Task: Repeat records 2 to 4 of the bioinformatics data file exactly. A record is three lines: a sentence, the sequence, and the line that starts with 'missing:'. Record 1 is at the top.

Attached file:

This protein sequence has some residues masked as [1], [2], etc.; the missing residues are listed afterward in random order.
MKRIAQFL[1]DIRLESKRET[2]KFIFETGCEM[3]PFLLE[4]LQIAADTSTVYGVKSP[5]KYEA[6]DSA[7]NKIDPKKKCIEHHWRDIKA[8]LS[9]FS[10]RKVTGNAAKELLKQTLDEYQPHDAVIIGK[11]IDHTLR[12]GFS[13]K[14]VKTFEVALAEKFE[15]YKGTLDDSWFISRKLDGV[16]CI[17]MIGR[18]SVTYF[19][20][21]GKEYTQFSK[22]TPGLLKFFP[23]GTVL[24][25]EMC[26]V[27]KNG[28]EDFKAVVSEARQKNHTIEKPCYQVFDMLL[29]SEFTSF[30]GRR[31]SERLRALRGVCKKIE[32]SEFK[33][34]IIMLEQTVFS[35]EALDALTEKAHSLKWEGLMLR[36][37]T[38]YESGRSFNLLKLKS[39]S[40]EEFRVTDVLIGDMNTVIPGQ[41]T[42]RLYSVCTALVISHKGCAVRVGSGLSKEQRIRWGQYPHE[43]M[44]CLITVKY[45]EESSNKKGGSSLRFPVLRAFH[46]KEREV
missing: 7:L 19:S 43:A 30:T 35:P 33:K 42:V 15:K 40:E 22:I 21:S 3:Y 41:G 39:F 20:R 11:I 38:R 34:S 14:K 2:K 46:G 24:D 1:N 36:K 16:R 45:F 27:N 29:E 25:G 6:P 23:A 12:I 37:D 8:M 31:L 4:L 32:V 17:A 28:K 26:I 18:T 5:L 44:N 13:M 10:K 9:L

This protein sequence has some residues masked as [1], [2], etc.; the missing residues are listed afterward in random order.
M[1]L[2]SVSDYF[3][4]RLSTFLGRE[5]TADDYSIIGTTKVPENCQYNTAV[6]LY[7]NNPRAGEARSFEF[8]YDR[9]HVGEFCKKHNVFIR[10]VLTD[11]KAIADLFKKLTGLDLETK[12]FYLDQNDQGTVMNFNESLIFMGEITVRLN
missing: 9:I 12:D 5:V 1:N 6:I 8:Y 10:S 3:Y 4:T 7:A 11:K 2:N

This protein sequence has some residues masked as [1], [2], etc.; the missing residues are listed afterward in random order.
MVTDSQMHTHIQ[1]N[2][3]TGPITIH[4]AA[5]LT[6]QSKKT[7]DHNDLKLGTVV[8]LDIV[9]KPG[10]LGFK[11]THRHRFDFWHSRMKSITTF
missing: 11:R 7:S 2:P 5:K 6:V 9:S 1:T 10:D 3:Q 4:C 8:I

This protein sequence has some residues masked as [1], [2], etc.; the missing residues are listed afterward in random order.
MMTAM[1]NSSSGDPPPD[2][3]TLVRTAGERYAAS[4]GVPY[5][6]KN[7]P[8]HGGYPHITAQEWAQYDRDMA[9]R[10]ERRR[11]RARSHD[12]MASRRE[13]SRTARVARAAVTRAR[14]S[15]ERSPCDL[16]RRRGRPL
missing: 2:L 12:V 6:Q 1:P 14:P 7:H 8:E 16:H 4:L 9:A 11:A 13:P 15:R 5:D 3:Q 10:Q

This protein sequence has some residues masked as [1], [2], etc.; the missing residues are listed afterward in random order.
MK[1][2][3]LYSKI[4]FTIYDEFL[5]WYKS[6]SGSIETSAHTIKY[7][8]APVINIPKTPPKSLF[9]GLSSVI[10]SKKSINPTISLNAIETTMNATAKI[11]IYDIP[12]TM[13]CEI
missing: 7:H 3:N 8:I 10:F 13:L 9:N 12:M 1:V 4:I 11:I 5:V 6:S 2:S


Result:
This protein sequence has some residues masked as [1], [2], etc.; the missing residues are listed afterward in random order.
M[1]L[2]SVSDYF[3][4]RLSTFLGRE[5]TADDYSIIGTTKVPENCQYNTAV[6]LY[7]NNPRAGEARSFEF[8]YDR[9]HVGEFCKKHNVFIR[10]VLTD[11]KAIADLFKKLTGLDLETK[12]FYLDQNDQGTVMNFNESLIFMGEITVRLN
missing: 9:I 12:D 5:V 1:N 6:I 8:Y 10:S 3:Y 4:T 7:A 11:K 2:N

This protein sequence has some residues masked as [1], [2], etc.; the missing residues are listed afterward in random order.
MVTDSQMHTHIQ[1]N[2][3]TGPITIH[4]AA[5]LT[6]QSKKT[7]DHNDLKLGTVV[8]LDIV[9]KPG[10]LGFK[11]THRHRFDFWHSRMKSITTF
missing: 11:R 7:S 2:P 5:K 6:V 9:S 1:T 10:D 3:Q 4:C 8:I

This protein sequence has some residues masked as [1], [2], etc.; the missing residues are listed afterward in random order.
MMTAM[1]NSSSGDPPPD[2][3]TLVRTAGERYAAS[4]GVPY[5][6]KN[7]P[8]HGGYPHITAQEWAQYDRDMA[9]R[10]ERRR[11]RARSHD[12]MASRRE[13]SRTARVARAAVTRAR[14]S[15]ERSPCDL[16]RRRGRPL
missing: 2:L 12:V 6:Q 1:P 14:P 7:H 8:E 16:H 4:L 9:A 11:A 13:P 15:R 5:D 3:Q 10:Q